PI/Engineer: G. R. Carruthers, Hurlburt Center for Space Research, NRL, Wash. D.C.
Other Contacts: Thornton Page/JSC
Apollo Flight Nos.: 16
Apollo Exp't No. S 201
Discipline: Astronomy, UV; Earth atmosphere, aurora
Weight: 22 kg
Dimensions: 1 x 0.5 x 0.5 m (in zipped bag)
Manufacturer: Naval Research Lab, Applied Physics Lab (spectrometer)
A miniature observatory that acquired imagery and spectra in the far-UV range (below 1600 angstrom). An advantage of the electronographic technique used was that it was completely insensitive to visible and near-UV light. The unit was supported between two vertical stanchions on a table so that it could swing vertically from 0deg to 90deg. This table was supported by a tripod and could rotate 360deg horizontally. The main instrument was an f/1.0 Schmidt camera of 7.5 cm aperture. It had a 20deg field of view (FOV) in the imaging mode, 0.5deg x 20deg in the spectrographic mode. Either of two corrector plates (LiF or CaF2) could be selected for different bands of UV.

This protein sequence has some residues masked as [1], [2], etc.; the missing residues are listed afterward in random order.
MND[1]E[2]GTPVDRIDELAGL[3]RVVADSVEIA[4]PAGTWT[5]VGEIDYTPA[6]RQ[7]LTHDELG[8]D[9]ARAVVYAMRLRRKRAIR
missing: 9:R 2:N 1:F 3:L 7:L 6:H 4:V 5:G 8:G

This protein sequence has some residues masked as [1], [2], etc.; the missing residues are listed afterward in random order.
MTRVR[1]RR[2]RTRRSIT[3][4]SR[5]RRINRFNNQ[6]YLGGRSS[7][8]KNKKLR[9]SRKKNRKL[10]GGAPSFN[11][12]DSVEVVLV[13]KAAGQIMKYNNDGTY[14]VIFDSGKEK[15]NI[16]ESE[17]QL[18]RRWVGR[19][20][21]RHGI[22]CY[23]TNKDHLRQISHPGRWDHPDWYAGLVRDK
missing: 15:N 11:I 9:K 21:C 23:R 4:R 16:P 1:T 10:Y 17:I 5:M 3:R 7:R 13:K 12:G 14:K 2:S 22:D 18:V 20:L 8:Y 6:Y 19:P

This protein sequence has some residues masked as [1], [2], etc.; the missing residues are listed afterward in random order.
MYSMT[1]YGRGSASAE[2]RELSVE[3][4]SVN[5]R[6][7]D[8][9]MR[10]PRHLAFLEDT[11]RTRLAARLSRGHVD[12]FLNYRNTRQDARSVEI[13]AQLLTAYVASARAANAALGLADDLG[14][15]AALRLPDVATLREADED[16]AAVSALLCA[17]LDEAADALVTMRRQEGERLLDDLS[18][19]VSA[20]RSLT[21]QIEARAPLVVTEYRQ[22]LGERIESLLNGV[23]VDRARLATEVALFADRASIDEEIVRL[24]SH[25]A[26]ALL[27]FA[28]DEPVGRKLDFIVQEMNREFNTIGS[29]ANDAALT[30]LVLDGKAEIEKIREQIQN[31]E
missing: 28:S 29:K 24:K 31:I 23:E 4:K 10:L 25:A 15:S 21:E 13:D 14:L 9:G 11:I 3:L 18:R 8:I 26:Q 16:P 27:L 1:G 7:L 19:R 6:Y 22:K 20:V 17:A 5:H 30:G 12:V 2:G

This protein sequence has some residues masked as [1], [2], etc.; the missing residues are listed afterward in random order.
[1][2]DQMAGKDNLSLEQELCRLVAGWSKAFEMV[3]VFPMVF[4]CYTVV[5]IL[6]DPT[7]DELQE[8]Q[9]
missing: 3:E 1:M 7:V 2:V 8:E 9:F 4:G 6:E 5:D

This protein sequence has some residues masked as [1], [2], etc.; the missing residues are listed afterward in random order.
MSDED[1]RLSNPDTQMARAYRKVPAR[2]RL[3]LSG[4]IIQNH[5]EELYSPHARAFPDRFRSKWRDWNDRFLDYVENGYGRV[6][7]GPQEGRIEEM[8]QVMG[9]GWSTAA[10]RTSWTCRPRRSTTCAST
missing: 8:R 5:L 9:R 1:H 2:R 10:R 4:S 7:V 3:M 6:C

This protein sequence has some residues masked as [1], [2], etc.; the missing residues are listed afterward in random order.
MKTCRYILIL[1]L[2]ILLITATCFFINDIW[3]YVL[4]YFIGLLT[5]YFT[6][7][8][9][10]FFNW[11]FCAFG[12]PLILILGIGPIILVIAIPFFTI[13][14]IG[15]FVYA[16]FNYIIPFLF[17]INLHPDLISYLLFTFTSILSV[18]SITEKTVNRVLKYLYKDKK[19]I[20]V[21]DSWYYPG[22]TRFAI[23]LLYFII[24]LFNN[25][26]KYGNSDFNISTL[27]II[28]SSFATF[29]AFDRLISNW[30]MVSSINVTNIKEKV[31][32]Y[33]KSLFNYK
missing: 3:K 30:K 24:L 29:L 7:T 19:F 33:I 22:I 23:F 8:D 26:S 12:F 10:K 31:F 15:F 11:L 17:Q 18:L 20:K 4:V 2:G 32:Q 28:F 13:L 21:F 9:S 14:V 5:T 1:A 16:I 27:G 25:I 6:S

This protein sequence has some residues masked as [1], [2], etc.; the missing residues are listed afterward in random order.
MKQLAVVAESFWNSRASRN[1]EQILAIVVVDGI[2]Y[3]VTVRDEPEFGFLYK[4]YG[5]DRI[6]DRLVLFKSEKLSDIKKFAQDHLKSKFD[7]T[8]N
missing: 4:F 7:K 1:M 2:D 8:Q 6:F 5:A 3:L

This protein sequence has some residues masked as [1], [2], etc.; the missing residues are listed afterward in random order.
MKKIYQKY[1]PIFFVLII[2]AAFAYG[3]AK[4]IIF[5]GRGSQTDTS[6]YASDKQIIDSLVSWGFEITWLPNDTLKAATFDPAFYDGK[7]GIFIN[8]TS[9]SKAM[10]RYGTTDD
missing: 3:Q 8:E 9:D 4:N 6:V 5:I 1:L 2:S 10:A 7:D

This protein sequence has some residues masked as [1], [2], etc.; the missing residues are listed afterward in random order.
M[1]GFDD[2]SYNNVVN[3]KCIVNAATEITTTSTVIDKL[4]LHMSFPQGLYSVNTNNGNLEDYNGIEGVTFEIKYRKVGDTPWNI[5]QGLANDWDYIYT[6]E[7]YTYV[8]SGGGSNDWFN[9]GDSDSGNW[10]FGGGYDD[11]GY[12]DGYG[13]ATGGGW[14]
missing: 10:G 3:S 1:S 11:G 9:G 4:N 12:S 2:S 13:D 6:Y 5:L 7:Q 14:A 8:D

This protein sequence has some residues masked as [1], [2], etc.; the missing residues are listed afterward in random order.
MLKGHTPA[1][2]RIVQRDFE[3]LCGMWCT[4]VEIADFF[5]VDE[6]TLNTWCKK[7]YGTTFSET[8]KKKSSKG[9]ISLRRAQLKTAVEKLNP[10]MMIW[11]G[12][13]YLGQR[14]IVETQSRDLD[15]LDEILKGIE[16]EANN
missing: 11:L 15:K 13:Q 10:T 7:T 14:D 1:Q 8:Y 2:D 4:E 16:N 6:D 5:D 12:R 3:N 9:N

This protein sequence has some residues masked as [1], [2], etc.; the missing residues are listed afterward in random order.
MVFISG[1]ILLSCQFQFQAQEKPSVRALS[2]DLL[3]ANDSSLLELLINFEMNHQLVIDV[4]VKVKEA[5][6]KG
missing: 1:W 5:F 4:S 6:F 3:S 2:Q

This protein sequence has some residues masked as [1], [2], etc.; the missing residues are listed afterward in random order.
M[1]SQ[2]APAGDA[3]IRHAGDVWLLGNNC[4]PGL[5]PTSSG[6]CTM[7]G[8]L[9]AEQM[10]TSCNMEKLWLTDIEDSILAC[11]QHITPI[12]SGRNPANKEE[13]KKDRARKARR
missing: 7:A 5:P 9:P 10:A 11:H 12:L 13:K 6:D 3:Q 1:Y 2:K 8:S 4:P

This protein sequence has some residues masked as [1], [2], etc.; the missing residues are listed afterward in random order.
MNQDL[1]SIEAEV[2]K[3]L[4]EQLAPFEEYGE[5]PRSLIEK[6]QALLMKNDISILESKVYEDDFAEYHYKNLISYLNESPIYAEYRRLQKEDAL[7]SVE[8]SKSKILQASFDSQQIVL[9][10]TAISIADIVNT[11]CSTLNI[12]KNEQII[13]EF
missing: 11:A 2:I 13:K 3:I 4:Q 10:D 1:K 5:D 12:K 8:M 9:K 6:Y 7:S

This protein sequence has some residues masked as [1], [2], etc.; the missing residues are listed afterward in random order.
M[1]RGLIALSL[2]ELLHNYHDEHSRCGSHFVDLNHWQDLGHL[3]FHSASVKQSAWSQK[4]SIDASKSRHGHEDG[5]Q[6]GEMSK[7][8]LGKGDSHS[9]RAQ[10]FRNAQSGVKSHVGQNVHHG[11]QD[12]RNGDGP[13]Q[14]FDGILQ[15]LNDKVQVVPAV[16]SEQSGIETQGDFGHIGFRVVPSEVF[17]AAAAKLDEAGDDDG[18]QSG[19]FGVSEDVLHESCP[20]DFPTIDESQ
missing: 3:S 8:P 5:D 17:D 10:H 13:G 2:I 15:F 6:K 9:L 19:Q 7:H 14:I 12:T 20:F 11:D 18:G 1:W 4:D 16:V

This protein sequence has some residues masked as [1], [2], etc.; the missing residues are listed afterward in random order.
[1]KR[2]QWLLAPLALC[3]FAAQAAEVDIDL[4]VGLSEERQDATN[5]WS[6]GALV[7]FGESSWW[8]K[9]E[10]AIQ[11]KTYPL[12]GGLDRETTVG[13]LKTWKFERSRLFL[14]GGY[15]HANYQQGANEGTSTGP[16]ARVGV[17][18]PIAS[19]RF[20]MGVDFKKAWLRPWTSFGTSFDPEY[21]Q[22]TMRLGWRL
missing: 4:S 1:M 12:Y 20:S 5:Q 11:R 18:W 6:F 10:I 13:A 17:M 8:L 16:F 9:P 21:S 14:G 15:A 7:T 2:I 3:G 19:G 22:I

The goals of the experiment were to 1) determine composition and structure of the upper atmosphere of Earth from its spectra 2) determine the structure of the geocorona and study day and night airglow and polar aurorae 3) obtain direct evidence of intergalactic hydrogen in distant galaxy clusters 4) obtain spectra and imagery of the solar wind and other gas clouds in the solar system 5) detect gasses in the lunar atmosphere, including volcanic gasses, if any 6) obtain spectra and colors of external galaxies in the far UV 7) obtain spectra and colors of stars and nebulae in the Milky Way 8) evaluate the lunar surface as a site for future astronomical observatories.
Unloading from the LM:
John Young opened the plastic bag and removed it from the pallet in the Scientific Equipment Bay, and carried it to the shadow of the LM. There was no difficulty with this.
Transporting by foot or MET: Much easier than had been anticipated from 1 g training.
Loading/unloading tools/exp'ts on LRV: NA